Design and Innovation Daily

Steve Krug on the least you can do about usability

Posted in usability, web design by Dan on January 18, 2010

This week I’m going into intense-code-writing-focus mode. It is my self-imposed requirement that, regardless of how complete they are, my website and blog are uploaded and running by Saturday; I better make sure they’re functional and presentable by then.

So, this blog will receive less attention this week. Soon after I get my site running, this blog will move over there, either in its current format or in some new format.

Meanwhile, here’s a talk from the Business of Software 2008 conference by Steve Krug, the author of the essential web usability book Don’t Make Me Think. The talk, as well as the book, is a must-see for anyone who does web or software work, but designers in other areas will learn a lot from what Krug has to say about how users approach and interact with the medium: Steve Krug on the least you can do about usability


Insights on designing for the web

Posted in graphic design, interviews, theory, usability, user experience, web design by Dan on December 1, 2009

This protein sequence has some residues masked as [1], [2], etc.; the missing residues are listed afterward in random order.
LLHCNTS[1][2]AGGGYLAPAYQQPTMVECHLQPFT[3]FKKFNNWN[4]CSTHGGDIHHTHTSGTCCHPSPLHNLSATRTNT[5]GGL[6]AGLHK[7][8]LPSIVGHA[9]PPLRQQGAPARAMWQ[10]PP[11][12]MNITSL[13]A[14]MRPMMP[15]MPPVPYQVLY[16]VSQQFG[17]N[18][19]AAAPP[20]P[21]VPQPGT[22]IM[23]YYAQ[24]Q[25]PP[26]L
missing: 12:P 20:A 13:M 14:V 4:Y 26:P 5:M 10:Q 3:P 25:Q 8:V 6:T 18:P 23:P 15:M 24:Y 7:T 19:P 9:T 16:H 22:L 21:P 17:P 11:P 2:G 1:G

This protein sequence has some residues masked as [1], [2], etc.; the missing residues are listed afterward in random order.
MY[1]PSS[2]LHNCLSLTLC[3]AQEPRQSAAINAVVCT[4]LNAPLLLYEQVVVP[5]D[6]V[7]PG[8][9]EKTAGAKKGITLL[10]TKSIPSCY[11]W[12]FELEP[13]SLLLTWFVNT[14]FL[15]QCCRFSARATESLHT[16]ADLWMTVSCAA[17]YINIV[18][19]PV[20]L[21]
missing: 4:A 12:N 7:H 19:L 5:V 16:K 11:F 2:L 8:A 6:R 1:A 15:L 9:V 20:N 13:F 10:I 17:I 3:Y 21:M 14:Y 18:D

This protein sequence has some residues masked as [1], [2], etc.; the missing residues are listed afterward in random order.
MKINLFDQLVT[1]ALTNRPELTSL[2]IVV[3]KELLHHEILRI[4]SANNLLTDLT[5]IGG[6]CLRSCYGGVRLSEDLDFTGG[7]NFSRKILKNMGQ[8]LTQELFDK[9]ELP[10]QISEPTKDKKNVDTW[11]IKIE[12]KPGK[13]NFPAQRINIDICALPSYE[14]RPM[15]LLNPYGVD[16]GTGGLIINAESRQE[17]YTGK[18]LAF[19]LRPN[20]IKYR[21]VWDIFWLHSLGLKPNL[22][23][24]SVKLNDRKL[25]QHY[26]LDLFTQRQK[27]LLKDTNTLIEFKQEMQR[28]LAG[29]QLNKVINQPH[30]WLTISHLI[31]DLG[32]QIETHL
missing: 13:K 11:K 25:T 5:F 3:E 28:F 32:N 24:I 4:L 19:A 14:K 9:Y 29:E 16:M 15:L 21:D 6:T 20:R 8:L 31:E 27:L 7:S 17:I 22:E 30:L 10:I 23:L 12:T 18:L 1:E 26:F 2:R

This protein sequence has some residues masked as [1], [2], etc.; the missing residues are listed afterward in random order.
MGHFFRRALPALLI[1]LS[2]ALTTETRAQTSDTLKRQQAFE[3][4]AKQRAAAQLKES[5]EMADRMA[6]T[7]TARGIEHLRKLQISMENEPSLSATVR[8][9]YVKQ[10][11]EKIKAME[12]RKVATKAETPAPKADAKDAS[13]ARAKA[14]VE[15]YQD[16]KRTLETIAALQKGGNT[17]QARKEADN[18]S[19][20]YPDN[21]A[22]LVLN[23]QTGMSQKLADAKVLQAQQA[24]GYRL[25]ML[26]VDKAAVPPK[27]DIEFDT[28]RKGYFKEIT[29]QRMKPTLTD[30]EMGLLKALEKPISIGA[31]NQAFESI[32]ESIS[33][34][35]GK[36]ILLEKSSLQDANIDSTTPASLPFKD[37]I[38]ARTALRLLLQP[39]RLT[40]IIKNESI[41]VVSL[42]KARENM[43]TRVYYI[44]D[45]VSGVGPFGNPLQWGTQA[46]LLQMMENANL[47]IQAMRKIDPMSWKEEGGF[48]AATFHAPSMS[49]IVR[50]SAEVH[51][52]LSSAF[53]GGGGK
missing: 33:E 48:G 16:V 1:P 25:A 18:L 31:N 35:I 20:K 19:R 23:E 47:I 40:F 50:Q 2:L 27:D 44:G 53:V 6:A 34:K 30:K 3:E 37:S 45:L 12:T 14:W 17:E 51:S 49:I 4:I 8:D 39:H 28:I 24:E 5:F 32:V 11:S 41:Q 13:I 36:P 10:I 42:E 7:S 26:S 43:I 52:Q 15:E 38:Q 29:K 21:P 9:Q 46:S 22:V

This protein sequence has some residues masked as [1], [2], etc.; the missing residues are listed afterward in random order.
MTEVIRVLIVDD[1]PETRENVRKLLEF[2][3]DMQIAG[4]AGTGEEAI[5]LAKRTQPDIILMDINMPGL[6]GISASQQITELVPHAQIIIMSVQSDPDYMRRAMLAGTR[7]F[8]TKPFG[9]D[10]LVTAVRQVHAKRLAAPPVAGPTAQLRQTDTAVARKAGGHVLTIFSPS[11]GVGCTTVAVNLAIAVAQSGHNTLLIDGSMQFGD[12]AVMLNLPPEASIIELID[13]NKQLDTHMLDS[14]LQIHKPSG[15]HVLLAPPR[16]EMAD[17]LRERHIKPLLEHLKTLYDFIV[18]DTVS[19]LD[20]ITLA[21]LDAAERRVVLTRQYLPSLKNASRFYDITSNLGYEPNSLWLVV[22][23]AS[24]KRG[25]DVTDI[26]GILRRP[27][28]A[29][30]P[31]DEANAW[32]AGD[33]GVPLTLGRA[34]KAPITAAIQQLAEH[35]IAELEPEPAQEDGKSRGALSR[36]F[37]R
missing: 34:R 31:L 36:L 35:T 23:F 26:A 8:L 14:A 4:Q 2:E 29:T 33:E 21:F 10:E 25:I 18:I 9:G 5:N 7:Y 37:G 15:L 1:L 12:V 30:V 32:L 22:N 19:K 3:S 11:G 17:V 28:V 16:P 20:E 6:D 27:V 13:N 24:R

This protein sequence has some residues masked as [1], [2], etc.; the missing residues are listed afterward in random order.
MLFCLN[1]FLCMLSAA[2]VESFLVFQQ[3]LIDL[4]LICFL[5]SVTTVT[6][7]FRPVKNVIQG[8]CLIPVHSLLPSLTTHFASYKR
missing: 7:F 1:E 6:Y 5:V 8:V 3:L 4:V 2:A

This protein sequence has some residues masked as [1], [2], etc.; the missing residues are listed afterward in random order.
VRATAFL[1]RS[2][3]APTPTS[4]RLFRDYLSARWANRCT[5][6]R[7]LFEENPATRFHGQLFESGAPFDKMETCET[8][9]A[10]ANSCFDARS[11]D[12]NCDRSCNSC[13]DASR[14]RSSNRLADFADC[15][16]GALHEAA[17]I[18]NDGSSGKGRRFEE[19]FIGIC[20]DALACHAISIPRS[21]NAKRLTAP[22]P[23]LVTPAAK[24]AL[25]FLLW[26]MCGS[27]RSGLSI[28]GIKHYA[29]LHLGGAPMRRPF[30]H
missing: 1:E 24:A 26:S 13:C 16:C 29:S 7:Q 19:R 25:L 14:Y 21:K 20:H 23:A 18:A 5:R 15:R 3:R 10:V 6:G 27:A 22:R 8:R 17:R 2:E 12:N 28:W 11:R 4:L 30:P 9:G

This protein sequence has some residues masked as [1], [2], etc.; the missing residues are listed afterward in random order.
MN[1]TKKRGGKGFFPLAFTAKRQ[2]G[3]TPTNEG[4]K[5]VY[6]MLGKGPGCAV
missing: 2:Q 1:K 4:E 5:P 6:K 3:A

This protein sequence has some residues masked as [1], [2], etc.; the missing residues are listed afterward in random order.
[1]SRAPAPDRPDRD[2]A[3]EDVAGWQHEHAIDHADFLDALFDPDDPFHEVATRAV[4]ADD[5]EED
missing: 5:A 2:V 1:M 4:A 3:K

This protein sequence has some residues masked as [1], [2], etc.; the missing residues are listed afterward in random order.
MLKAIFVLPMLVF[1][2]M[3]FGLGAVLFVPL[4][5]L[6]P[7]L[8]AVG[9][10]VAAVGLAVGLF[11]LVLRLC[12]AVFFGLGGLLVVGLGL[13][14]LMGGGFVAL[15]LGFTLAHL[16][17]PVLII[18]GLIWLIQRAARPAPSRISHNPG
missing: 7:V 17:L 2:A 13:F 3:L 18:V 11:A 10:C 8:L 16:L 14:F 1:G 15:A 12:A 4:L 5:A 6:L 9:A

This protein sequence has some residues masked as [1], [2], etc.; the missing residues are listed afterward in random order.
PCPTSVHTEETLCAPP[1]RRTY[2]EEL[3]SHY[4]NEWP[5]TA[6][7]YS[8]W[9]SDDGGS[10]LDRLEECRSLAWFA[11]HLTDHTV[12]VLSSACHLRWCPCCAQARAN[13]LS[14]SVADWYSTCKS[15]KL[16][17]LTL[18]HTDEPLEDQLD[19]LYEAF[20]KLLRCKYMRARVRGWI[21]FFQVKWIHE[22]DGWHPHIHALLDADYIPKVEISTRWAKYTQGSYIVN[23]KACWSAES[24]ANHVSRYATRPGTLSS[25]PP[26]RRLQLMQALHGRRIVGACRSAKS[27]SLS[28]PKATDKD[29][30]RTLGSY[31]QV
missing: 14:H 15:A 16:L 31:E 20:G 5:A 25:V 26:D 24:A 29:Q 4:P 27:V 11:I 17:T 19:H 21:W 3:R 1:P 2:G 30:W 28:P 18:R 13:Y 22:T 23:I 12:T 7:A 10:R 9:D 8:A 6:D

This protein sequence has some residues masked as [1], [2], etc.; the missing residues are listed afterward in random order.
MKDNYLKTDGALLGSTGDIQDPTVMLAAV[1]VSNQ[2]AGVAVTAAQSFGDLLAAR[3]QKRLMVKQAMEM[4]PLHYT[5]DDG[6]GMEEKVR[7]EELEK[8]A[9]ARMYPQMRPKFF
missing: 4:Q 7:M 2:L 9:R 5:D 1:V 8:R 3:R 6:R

Paul Boag writes about the current trend of poster-like web pages. As always, one must design for the medium, and a designer cannot treat a web page like a poster. Nevertheless, poster design has a few lessons for web design: “Stop designing websites, start designing posters.”

Mark Riggan takes the same approach, but from a different direction: “6 Things Video Games Can Teach Us About Web Usability.”

In this interview, Matthew Curry talks about running the website for Wiltshire Farm Foods, which sells food mostly to consumers over 80 years old, online. Targeting this audience means addressing the most extreme instances of users’ needs and disabilities. Yes, it’s possible—it’s all about usability: “Q&A: Matthew Curry on selling to older folks online.”